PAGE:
Genesis of Pyrite-Au-As-Zn-Bi-Te zones associated with Cu-Au Skarns: Evidence from the big Gossan and Wanagon gold deposits, Ertsberg district, Papua Indonesia

Kylie Prendergast*, Gavin W. Clarke, Norman J. Pearson, Keith Harris

*Corresponding author for this work

    Research output: Contribution to journalArticlepeer-review

    33 Citations (Scopus)


    The Ertsberg district hosts multiple skarn and porphyry-related deposits, which together comprise one of the largest Cu-Au resources in the world. Earlier skarn Cu-Au deposits at Big Gossan and 2 km along strike to the northwest at Wanagon Gold are overprinted by distinctive late-stage pyrite, sphalerite, arsenopyrite, and native gold with local Bi and Te minerals. The Wanagon Gold deposit contains an estimated 2 million ounces (Moz) of gold; reserves at Big Gossan are 33 million tonnes (Mt) at 2.63 percent Cu, 0.92 g/t Au, and 15.72 g/t Ag. Phlogopite from the Big Gossan occurrence is younger than 2.82 ± 0.04 Ma, based on a new 40Ar/ 39Ar age from the Big Gossan skarn, and K-feldspar from the Wanagon Gold deposit has a 40Ar/ 39Ar age of 3.62 ± 0.05 Ma. A K-Ar date (3.81 ± 0.06 Ma) from the Wanagon sill constrains formation of the overprinting skarn Cu-Au and late-stage Wanagon Gold deposit to a period of ca. 0.2 m.y. At Big Gossan, earlier skam Cu-Au mineralization displays three-dimensional mineralogical, chemical, and temperature zonation. The high-temperature core (defined by low Zn/Cu) plunges to the northwest and is open at depth. Highest Cu grades and greatest development of the overprinting pyrite-Au-As-Zn-Bi-Te association occur to the northwest coincident with northeast-striking faults. Pyrite-Au-As-Zn-Bi-Te occurrences are also distributed in faults and fractures to the north and south of the Big Gossan skarn Cu-Au deposit. At Wanagon Gold, leaching of skarn and sandstone preceded introduction of the pyrite-Au-As-Zn-Bi-Te occurrences. In the sandstone, the pyrite-Au-As-Zn-Bi-Te mineralization was accompanied by K-feldspar (adularia) and minor quartz gangue. In carbonate rocks, no leaching or secondary K-feldspar is apparent; instead, sulfides are accompanied by quartz and dolomite gangue. The δ 34S of sulfide from skarn Cu-Au and overprinting pyrite-Au-As-Zn-Bi-Te occurrences at both deposits range from -0.7 to +5.1 per mil. Laser ablation-inductively coupled plasma mass spectrometry (LA-ICPMS) analyses show that later pyrite overprinting both occurrences is distinct from that in the earlier skarn Cu-Au deposits and contains up to 60 ppm Au, 2 percent As, 680 ppm Bi, and 40 ppm Te. The mineralogy of the overprinting occurrences includes native gold, argentian tetrahedrite and tennantite, a silver-antimony sulfide, and Bi and Te-(Ag-Au) minerals including cosalite, bismuthinite, petzite, hessite, altaite, and tetradymite. The fineness of native gold varies with sulfide association. The lowest fineness gold (737-863) occurs with Pb minerals (galena and sulfosalts), and the higher fineness gold (904-974) occurs trapped within pyrite or in association with bismuthinite. Fluid inclusions in sphalerite and quartz in the Big Goss an pyrite-Au-As-Zn-Bi-Te occurrence have an average salinity of 8 wt percent NaCl equiv and an average homogenization temperature of 245°C. Stable isotopes indicate that the inclusion fluids were magmatic. However, a direct genetic relationship to earlier skarn Cu-Au mineralization is not obvious. The pyrite-Au-As-Zn-Bi-Te occurrences are considered to have formed from a fluid with a different composition, possibly the magmatic precursor to fluids commonly recognized in low- and high-sulfidation epithermal deposits that develops at shallow levels and contains significant nonmagmatic (i.e., meteoric) water.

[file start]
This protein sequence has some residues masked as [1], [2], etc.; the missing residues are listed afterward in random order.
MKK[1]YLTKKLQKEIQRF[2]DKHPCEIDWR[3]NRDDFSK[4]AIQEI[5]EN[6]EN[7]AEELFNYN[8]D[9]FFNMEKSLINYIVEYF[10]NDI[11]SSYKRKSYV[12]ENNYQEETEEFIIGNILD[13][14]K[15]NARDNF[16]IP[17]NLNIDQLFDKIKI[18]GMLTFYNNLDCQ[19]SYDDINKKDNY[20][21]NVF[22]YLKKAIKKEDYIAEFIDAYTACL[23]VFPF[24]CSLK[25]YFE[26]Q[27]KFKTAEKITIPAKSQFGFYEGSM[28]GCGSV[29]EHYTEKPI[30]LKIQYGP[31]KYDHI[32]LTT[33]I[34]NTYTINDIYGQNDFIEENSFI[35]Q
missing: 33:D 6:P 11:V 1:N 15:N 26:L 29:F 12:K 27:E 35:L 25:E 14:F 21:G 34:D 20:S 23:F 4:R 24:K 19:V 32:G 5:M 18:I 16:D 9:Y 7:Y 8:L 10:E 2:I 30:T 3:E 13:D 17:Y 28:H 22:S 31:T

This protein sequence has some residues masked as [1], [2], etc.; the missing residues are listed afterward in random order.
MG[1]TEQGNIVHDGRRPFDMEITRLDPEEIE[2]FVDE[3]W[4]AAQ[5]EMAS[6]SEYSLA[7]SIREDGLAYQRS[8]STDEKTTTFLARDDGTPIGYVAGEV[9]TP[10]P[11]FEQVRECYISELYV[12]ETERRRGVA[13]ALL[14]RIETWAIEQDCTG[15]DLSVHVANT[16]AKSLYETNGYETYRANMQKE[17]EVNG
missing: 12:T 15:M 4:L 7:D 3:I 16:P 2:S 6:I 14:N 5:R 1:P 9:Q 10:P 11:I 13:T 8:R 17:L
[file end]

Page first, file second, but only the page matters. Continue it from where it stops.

Original languageEnglish
    Pages (from-to)1021-1050
    Number of pages30
    JournalEconomic Geology
    Issue number5
    Publication statusPublished - Aug 2005


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